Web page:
Fed by wind turbines at the nearby Hornsdale wind farm, the battery stores excess energy that is produced when the demand for electricity isn’t peaking. It can power up to 30,000 homes, though only for short periods — meaning that the battery must still be supported by traditional power plants in the event of a long outage.

A spokesman for Tesla didn’t immediately respond to a request for comment.

Nonetheless, the Hornsdale reserve has already shown that it can provide what’s known as “contingency” service — keeping the grid stable in a crisis and easing what would otherwise be a significant power failure. And, more important, the project is the biggest proof-of-concept yet that batteries such as Tesla’s can help mitigate one of renewable energy’s most persistent problems: how to use it when the sun isn’t shining or the wind isn’t blowing.

“When you think about energy storage, it’s not a [power] generation resource,” said Stephen Coughlin, the vice president of energy storage platforms at the Arlington-based AES Corporation, which is behind several battery projects in California, the Netherlands and several other countries. “What it’s really doing is providing a much-needed injection of reliability and resiliency into the network overall.”

Where it can take as much as 10 minutes to spin up a traditional turbine in a pinch, added Coughlin, it’s not uncommon to see systems such as Tesla’s intervene in fractions of a second.

This isn’t Musk’s only experiment with large-scale batteries. Last year, Tesla said it had equipped a small island in American Samoa with thousands of solar panels and batteries that could serve the area’s 600 inhabitants, shifting them almost entirely off fossil fuels. In October, Musk responded to the hurricane crisis in Puerto Rico by offering to discuss building a solar grid for the island. Parts of Puerto Rico are still without power, months after Hurricane Maria ripped down power lines and other energy infrastructure.

An electric grid consisting of distributed solar panels, paired with a large battery, could prove transformative for some island economies, analysts say. Under normal circumstances, the price of imported fossil fuels can become a drain on local businesses. But the abundant sunshine at tropical latitudes makes solar energy extremely cost-efficient.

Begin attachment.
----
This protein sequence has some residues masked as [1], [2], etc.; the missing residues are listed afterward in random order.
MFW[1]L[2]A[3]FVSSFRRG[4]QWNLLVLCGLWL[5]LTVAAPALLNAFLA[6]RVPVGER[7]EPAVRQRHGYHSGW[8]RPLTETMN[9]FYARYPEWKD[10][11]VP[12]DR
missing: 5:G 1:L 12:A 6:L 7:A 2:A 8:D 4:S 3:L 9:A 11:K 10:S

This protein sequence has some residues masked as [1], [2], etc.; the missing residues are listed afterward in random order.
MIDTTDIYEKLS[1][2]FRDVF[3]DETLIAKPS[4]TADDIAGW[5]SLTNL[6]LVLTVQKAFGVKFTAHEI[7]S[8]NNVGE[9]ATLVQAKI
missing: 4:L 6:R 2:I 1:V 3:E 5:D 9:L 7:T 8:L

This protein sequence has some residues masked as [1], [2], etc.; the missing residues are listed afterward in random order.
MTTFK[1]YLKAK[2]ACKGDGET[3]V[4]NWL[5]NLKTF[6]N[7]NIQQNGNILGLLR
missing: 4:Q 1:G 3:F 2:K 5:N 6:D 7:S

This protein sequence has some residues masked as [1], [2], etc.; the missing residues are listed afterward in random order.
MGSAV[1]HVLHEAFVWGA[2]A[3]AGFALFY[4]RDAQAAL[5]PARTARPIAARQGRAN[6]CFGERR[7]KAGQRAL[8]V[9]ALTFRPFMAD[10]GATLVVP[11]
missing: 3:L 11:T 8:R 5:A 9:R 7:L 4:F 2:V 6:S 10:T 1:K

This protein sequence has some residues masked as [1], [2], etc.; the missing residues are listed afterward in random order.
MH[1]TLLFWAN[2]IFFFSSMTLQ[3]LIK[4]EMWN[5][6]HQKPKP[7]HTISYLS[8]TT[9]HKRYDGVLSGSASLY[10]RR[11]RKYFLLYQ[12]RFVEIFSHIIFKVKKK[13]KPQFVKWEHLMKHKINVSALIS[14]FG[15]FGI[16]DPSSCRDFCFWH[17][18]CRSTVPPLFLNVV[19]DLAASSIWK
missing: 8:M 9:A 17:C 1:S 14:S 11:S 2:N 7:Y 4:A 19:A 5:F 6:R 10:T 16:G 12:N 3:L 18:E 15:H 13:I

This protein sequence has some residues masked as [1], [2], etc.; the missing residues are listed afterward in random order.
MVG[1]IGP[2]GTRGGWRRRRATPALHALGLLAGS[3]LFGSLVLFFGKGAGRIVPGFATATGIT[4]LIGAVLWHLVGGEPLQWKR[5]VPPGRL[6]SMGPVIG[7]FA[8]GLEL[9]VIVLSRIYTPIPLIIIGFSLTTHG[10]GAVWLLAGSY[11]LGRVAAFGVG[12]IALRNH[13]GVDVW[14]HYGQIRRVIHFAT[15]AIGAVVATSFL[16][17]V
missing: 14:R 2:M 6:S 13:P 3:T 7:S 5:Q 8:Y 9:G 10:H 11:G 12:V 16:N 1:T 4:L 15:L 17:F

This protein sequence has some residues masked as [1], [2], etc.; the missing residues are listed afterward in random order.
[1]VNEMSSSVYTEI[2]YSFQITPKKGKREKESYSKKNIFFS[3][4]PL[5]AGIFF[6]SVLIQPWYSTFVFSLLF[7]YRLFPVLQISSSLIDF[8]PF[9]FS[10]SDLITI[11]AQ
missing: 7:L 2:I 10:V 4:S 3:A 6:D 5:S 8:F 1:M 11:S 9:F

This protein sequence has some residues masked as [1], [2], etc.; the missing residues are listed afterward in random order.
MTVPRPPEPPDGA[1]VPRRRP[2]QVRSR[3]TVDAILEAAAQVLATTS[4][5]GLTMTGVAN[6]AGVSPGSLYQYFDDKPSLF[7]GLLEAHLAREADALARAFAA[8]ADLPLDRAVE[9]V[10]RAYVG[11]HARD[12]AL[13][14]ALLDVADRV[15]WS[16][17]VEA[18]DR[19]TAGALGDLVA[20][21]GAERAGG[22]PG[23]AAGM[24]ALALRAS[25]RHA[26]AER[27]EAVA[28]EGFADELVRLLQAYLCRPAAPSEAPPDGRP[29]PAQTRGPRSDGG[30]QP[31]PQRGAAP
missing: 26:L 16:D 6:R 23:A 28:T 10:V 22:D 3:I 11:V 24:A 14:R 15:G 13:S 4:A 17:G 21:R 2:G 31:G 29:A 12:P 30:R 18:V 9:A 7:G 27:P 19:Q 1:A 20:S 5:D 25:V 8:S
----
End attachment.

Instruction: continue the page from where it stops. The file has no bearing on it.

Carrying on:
“[Big batteries] definitely can be a game changer for island or island-type economies,” said Ravi Manghani, director of energy storage at GTM Research, a market analysis firm. “Hawaii, for instance, has one of the highest retail rates in the U.S. [for electricity], and that’s because of the cost of shipping diesel or other fuel oils which currently are used by a lot of the existing facilities.”

What’s more, he added, spreading solar panels out across an island reduces the likelihood of the entire grid going down because of storms.

Other battery projects, including in the United States, have already helped manage spikes in demand. For example, a major 2015 gas leak near Los Angeles that kept some gas-fired plants from producing energy at peak times prompted Southern California Edison and San Diego Gas and Electric to announce energy storage projects that were completed earlier this year, according to Sam Wilkinson, an industry analyst at IHS.

In an April report, Wilkinson highlighted the rapid rise of China and Australia as energy storage leaders.

“For the first time Asia accounts for more than one third of the global pipeline” for energy storage, the report read. “This underscores the importance that China, Australia, South Korea and India are all predicted to have in the global market.”

» Read the original article

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China Turns On the World’s Largest Floating Solar Farm

Floating on a lake over a collapsed coal mine, the power station in Anhui province can produce 40 megawatts of energy

by Jason Daley, Smithsonian Magazine
June 7, 2017